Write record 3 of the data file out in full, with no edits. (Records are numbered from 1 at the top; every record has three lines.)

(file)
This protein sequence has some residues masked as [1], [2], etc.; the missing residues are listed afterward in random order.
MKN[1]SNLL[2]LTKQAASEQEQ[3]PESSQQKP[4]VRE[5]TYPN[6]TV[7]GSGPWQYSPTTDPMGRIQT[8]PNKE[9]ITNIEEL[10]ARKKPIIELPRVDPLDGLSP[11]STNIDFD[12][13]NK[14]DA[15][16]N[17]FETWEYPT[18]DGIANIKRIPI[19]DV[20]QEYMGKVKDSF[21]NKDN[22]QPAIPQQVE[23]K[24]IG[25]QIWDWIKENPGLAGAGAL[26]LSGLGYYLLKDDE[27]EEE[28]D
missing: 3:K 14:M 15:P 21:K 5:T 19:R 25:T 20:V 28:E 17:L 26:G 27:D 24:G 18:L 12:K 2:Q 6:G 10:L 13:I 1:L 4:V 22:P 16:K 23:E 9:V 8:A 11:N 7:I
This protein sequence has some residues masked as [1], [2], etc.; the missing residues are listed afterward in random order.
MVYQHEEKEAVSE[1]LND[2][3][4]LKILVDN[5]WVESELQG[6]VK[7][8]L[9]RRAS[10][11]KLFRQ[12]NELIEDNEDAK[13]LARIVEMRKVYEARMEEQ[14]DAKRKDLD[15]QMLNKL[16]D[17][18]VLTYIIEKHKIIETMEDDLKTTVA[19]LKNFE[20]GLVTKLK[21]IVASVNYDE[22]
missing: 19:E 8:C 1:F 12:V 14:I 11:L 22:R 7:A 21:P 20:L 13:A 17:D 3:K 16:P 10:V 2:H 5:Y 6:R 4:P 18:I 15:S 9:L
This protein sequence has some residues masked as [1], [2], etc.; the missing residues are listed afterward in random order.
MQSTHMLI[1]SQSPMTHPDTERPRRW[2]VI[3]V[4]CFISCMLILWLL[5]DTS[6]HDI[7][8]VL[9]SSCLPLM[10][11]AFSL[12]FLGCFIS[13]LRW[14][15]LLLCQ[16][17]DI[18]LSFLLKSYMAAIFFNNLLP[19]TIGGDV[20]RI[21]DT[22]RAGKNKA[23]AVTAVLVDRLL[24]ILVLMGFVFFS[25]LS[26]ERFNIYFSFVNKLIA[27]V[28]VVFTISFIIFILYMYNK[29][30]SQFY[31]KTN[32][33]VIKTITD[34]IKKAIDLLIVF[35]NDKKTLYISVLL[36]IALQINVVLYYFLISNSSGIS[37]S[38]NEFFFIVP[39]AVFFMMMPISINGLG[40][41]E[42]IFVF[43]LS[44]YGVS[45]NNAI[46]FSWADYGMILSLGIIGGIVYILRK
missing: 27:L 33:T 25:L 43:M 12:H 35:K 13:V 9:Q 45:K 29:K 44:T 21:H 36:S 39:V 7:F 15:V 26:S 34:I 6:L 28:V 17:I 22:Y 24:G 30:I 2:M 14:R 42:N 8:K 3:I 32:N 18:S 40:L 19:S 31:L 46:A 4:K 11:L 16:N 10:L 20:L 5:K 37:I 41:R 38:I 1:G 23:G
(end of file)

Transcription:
This protein sequence has some residues masked as [1], [2], etc.; the missing residues are listed afterward in random order.
MQSTHMLI[1]SQSPMTHPDTERPRRW[2]VI[3]V[4]CFISCMLILWLL[5]DTS[6]HDI[7][8]VL[9]SSCLPLM[10][11]AFSL[12]FLGCFIS[13]LRW[14][15]LLLCQ[16][17]DI[18]LSFLLKSYMAAIFFNNLLP[19]TIGGDV[20]RI[21]DT[22]RAGKNKA[23]AVTAVLVDRLL[24]ILVLMGFVFFS[25]LS[26]ERFNIYFSFVNKLIA[27]V[28]VVFTISFIIFILYMYNK[29][30]SQFY[31]KTN[32][33]VIKTITD[34]IKKAIDLLIVF[35]NDKKTLYISVLL[36]IALQINVVLYYFLISNSSGIS[37]S[38]NEFFFIVP[39]AVFFMMMPISINGLG[40][41]E[42]IFVF[43]LS[44]YGVS[45]NNAI[46]FSWADYGMILSLGIIGGIVYILRK
missing: 27:L 33:T 25:L 43:M 12:H 35:K 13:V 9:Q 45:K 29:K 44:T 21:H 36:S 39:V 7:F 15:V 26:S 34:I 6:L 28:V 17:I 22:Y 24:G 30:I 2:M 14:R 42:N 8:K 3:I 32:N 18:S 40:L 19:S 31:L 46:A 4:K 11:L 16:N 10:L 20:L 5:K 37:I 41:R 38:I 1:G 23:G